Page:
• If people sat outside and looked at the stars each night, I’ll bet they’d live a lot differently. If anybody will look around as you do, the world would be a better place.
        Wish you all the best…and the best results.

        Do you have a gallery on line?

      • So true, there can be long periods when I do not get out as really see the stars/world/nature…and only when I return to such a simple thing do I realize I have this void and understand what I have missed. Wish you the very best as well… No gallery on line, perhaps some day. Cheers.

      • Is the “void” that brought you to photography. Is your “understanding” that brings you there. Continually.
        You should have the proper display for your photography (In my humble opinion, the blog is gorgeous, but your pictures deserve more).
        19.27 here. Wish you a wonderful evening.

      • Exactly, as a kid it was easy to be enveloped in nature/world. As an adult, we get pulled into a different ‘business/materialism’ environment and photography is like this kid in me pulling me away and back towards nature. Really liked your thoughts in your comments, especially pulling back on the processing of photos when needed. Wish you a great evening/night.

      • The brain appears to possess a special area which we might call poetic memory and which records everything that charms or touches us, that makes our lives beautiful.

        — Milan Kundera, The Unbearable Lightness of Being

        Materialism you say? It is the day by day fight. Human survival. But (still) being able to turn back in time and feel certain things is so beautiful…

        Love, peace and joy, purpose, meanings…..Life is much more than a materialistic thought.

    • Thank you, always difficult for me to put down a rule or suggestion, because the next day I am usually breaking it…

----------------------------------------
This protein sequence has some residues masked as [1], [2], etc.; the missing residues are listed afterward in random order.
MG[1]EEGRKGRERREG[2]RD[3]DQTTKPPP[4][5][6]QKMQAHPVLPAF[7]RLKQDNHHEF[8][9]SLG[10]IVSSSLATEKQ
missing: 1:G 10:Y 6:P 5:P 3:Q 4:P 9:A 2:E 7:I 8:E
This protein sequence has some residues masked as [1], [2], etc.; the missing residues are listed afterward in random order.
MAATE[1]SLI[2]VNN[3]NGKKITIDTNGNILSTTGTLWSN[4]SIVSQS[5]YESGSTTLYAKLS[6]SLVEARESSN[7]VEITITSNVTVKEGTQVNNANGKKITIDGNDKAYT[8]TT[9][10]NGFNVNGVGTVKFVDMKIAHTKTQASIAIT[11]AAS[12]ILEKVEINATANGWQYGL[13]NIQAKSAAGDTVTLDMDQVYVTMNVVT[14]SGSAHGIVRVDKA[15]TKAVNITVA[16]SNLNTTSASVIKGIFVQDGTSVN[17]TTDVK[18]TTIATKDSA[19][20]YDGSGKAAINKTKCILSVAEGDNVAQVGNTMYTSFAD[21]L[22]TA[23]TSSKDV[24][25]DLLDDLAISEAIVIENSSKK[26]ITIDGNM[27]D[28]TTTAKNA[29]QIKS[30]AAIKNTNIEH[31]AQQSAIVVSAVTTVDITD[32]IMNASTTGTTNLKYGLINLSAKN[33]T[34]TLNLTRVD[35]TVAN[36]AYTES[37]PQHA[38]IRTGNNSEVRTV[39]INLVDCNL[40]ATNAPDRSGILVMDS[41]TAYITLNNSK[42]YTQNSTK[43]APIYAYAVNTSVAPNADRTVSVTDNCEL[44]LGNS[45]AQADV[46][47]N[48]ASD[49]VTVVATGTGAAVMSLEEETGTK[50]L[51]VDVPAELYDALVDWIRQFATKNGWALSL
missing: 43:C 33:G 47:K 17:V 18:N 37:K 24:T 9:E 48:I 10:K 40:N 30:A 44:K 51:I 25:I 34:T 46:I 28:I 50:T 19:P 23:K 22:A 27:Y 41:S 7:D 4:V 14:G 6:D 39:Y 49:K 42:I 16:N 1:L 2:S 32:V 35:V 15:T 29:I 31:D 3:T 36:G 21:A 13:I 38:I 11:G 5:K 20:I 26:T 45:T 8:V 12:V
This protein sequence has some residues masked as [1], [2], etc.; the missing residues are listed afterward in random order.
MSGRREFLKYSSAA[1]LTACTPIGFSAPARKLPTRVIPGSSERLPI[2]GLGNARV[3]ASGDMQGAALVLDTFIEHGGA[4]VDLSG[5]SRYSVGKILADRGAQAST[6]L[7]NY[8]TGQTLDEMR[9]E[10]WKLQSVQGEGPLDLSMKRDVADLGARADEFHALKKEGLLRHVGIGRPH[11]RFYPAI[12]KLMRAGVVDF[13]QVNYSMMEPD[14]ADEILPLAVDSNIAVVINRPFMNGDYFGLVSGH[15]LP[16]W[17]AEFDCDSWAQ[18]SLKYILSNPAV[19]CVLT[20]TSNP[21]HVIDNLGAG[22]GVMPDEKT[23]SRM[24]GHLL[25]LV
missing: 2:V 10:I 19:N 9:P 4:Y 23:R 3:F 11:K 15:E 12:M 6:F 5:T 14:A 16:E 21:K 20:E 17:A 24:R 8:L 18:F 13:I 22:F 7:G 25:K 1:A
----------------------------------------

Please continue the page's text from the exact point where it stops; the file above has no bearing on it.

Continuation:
7. You have certainly captured the magic hours magnificently. So beautiful. I was trying to pick a favorite, but it’s impossible. I know one thing about photography and one thing only-I love looking at the beautiful shots captured by people like you. Thank you for sharing them and your knowledge.

    • Thank you Elizabeth, with all the video out there it is always nice when a photo can capture emotion (and made so much easier with the magic hour lights). Cheers!

  8. I really don’t know what is more difficult blue hour or the golden hour. I think whatever inspires you will make it work, and light in all its forms and shapes is always an inspiration. As such I don’t believe there is bad light, not even the harsh midday sunshine, only bad use of light. Fantastic image in this post, Randall – as always (which I always say, don’t I – but it’s the truth).

    • Thanks Otto, you say it well ~ I have grown to appreciate all types of light, as it is all in the way you wish to use it. Probably the best advice you could give any photographer, as looking/understanding the light is what it is all about.

  9. Amazing shots and you are so humble in your experience and expertise! Everyone should be asking for your advice.
    Karen

    • 🙂 Thank you Karen ~ sometimes there is nothing more comforting than dawn & dusk; perfect for photography and also just for life.

      • I agree, It is a magical and healing time of day .

  10. Your photography is stunning. I love how your pictures express ideas an a way words can’t.. And thanks for following my blog.

    • Thank you very much ~ nothing quite like taking a photo that expresses so much more. Cheers!

    • Thank you ~ shooting at night is challenging yet a lot of beauty to uncover as well. Cheers.

      • Thank you for stopping by! I normally don’t shoot at night – it was just that too many people were around in the day time, and we wanted to see the desert at night. It was seven years ago 🙂